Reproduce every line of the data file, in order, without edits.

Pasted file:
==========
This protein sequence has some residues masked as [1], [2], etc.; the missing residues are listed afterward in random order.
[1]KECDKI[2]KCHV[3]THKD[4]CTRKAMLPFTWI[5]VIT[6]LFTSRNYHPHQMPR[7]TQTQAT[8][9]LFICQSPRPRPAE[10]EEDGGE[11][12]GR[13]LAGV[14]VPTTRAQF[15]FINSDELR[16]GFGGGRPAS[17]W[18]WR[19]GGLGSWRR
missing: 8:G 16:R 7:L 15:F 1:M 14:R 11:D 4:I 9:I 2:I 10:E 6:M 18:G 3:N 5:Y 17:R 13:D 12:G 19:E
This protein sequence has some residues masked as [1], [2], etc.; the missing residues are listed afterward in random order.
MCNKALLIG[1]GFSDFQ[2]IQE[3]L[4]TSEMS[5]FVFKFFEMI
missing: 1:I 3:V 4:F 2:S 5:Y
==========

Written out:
This protein sequence has some residues masked as [1], [2], etc.; the missing residues are listed afterward in random order.
[1]KECDKI[2]KCHV[3]THKD[4]CTRKAMLPFTWI[5]VIT[6]LFTSRNYHPHQMPR[7]TQTQAT[8][9]LFICQSPRPRPAE[10]EEDGGE[11][12]GR[13]LAGV[14]VPTTRAQF[15]FINSDELR[16]GFGGGRPAS[17]W[18]WR[19]GGLGSWRR
missing: 8:G 16:R 7:L 15:F 1:M 14:R 11:D 4:I 9:I 2:I 10:E 6:M 18:G 3:N 5:Y 17:R 13:D 12:G 19:E
This protein sequence has some residues masked as [1], [2], etc.; the missing residues are listed afterward in random order.
MCNKALLIG[1]GFSDFQ[2]IQE[3]L[4]TSEMS[5]FVFKFFEMI
missing: 1:I 3:V 4:F 2:S 5:Y